Diabetes in Pregnancy
Many women with type 1 diabetes will have a healthy pregnancy and a healthy baby but to achieve this will require real commitment on your part.
Diabetes in pregnancy is automatically considered to be high risk but there are things you can do to mitigate this risk and pre pregnancy that’s about ensuring that your blood glucose levels are well under control for at least 3 months before conception.
You should be aiming to have HbA1c below 48mmol/mol (6.5%). If your HbA1c is raised you may be advised by your specialist diabetes team to delay your pregnancy so that you can try and achieve that ideal HbA1c. It is vital that you discuss your plans for pregnancy and give as much notice as possible to your specialist team. High blood glucose and ketones are able to pass through the placenta into the fetus and this can increase the chance of problems for your baby such as:
- Congenital malformations of the heart and brain
- Being born prematurely
- Weighing too much
- Having breathing problems
- Having prolonged jaundice
- Having low blood glucose at birth
There is also an increased risk of miscarriage - however research shows that women who control their blood sugars before and during pregnancy carry about the same risks as those women without diabetes.
Because pregnancy inevitably causes changes in the body you need to be more mindful of your own health too. It can put extra pressure on the small vessels of your eyes so if you have untreated retinopathy make sure you get this treated before you become pregnant.
The main things that require monitoring is any worsening of eye or kidney problems; bladder and vaginal infections and any signs of pre-eclampsia (high blood pressure in pregnancy) - because of this you should be offered extra monitoring appointments and scans to keep good control of your blood glucose and to monitor your baby’s development.
It’s likely that your doctor will recommend the checking of your blood glucose several times a day – the frequency of this may have to be increased during periods of morning sickness as this can cause your blood glucose levels to rapidly rise.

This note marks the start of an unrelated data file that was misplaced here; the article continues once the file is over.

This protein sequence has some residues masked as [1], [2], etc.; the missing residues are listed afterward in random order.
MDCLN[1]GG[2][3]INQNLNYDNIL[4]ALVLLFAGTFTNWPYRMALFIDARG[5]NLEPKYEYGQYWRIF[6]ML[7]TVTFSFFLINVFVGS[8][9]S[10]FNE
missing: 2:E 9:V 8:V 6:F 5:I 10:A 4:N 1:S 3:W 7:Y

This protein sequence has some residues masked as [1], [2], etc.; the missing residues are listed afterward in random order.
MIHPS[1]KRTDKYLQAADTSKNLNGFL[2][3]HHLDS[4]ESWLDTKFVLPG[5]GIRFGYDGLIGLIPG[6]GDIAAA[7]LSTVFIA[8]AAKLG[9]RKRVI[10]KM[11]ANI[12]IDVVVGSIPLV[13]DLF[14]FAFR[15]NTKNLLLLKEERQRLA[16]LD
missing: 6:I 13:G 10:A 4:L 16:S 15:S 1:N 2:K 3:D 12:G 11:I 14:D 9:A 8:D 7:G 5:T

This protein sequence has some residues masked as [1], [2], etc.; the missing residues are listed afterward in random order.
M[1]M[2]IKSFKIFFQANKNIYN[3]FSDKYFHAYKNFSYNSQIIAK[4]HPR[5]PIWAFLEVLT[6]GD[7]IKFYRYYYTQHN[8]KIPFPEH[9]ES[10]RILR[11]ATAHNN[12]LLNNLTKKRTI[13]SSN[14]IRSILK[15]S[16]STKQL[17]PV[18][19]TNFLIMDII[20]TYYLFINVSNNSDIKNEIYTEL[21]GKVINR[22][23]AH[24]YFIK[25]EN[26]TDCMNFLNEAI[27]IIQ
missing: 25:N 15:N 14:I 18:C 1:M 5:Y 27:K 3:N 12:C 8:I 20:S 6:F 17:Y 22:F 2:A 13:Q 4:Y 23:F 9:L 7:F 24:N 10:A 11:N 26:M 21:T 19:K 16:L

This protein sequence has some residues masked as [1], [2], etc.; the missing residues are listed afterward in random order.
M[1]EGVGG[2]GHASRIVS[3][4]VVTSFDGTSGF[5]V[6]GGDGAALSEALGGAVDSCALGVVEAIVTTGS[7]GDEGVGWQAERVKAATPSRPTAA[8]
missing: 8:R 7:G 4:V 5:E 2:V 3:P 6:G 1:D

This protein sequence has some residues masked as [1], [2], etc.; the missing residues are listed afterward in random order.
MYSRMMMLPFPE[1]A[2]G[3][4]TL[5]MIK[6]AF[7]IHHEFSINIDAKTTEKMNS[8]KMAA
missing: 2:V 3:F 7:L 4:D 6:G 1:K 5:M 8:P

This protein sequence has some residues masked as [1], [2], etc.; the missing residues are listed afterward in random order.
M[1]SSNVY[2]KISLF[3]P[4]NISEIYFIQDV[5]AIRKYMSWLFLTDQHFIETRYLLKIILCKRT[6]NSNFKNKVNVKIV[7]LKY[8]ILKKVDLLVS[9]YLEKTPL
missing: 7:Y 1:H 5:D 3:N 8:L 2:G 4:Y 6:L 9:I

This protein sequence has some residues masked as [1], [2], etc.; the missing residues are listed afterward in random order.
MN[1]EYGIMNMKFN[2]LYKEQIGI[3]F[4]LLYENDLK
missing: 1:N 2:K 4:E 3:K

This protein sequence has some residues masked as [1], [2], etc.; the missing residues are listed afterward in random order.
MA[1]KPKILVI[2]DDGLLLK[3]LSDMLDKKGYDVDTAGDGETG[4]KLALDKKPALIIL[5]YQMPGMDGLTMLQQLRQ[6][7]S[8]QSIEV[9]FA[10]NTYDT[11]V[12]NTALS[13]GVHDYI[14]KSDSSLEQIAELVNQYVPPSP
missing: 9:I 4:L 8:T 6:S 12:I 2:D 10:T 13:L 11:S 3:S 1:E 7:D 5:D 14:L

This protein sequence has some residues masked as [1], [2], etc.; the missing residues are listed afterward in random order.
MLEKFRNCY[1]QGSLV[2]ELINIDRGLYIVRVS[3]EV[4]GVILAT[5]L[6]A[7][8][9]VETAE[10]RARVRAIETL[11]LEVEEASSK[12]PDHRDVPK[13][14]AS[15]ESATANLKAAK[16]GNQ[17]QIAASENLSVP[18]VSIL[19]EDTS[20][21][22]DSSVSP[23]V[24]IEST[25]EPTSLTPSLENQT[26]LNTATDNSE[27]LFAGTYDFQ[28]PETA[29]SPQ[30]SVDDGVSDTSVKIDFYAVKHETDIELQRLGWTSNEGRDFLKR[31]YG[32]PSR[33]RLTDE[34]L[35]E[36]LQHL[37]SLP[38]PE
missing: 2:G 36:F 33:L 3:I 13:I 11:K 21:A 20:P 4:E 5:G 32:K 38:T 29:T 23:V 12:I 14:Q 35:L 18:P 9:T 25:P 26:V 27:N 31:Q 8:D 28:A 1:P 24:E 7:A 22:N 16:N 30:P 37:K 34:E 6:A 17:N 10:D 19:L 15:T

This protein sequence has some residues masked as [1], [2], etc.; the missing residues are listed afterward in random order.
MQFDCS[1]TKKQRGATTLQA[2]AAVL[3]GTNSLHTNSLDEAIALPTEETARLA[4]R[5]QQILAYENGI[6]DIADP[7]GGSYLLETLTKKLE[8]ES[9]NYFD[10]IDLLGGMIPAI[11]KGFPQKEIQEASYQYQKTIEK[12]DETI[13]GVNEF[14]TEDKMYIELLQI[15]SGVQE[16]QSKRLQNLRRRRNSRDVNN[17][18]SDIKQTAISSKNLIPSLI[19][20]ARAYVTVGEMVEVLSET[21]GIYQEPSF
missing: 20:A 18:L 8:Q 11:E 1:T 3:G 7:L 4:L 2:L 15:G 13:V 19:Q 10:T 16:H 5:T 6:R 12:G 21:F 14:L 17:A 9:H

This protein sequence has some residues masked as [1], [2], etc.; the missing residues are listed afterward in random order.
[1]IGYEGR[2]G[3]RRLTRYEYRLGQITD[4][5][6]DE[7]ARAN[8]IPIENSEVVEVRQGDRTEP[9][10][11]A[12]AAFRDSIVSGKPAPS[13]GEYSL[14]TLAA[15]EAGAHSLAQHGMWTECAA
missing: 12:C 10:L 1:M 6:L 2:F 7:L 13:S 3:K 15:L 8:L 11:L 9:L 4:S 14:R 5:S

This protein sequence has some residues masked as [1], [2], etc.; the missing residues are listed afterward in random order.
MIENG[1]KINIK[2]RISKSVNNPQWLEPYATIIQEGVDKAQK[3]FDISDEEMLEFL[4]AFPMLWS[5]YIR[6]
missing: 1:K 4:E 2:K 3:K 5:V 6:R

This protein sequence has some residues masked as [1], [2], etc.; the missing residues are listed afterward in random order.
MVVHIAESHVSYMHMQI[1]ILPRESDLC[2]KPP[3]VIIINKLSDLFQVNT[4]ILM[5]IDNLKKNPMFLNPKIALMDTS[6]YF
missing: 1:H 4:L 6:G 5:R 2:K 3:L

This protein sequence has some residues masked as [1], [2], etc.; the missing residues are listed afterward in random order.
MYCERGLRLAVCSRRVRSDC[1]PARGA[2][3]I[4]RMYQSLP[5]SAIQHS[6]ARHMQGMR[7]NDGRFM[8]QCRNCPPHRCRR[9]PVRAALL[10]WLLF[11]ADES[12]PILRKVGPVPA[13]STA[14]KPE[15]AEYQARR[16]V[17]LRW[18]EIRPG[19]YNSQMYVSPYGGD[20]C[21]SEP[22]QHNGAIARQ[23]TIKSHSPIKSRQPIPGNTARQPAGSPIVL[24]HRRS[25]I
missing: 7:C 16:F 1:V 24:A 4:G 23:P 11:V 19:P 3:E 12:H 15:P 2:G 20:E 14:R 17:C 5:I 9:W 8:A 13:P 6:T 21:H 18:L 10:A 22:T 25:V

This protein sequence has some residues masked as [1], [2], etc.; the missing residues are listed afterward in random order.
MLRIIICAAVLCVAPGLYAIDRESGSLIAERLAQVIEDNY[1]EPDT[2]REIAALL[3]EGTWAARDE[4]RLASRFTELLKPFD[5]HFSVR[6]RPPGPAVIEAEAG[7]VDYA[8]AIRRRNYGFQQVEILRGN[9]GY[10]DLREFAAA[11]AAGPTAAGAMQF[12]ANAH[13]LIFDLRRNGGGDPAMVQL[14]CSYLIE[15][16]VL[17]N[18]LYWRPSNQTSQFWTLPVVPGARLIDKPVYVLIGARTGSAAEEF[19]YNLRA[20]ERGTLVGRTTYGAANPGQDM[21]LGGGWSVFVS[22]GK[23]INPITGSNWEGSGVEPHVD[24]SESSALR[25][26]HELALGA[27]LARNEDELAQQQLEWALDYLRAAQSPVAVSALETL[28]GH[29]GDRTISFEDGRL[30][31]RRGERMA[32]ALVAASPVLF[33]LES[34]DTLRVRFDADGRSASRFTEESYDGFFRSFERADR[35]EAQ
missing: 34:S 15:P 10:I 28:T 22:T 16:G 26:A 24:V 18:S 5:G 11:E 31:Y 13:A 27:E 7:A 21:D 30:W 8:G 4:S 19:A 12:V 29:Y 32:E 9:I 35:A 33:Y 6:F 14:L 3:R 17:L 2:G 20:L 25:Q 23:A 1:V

Your doctor might also suggest that you check for ketones on a daily basis or when your blood glucose is above a certain level.
You’ll need to review your medications and supplements with your GP to ensure it is safe to continue with them during pregnancy. Medicines like statins, ACE inhibitors, ARB’s and most non- insulin therapies should not be taken by pregnant women. You will need to be on high dose folic acid pre-conception.
Even if you’ve had diabetes for a prolonged period, diabetes in pregnancy can throw things out so you might need to change your activity routine and meal plan more than once as you get closer to the delivery.
Labour and post pregnancy
Since you are physically active during labour you may not need much insulin but hospital staff will check your blood glucose levels frequently and may even use an IV line for insulin and glucose to keep your levels under control
The blood glucose levels of all babies drops after they are born but breastfeeding soon after delivery and then at regular intervals will usually resolve this. They baby will be regularly checked and extra feeds will be given if necessary.
After delivery your own insulin needs will drop significantly and you may need an IV insulin/glucose drip for a while with your insulin dose adjusted as required. However, once you resume your normal diet you should be able to go back onto your pre-pregnancy insulin dose.
Although every effort is made to ensure that all health advice on this website is accurate and up to date it is for information purposes and should not replace a visit to your doctor or health care professional.
As the advice is general in nature rather than specific to individuals Dr Vanderpump cannot accept any liability for actions arising from its use nor can he be held responsible for the content of any pages referenced by an external link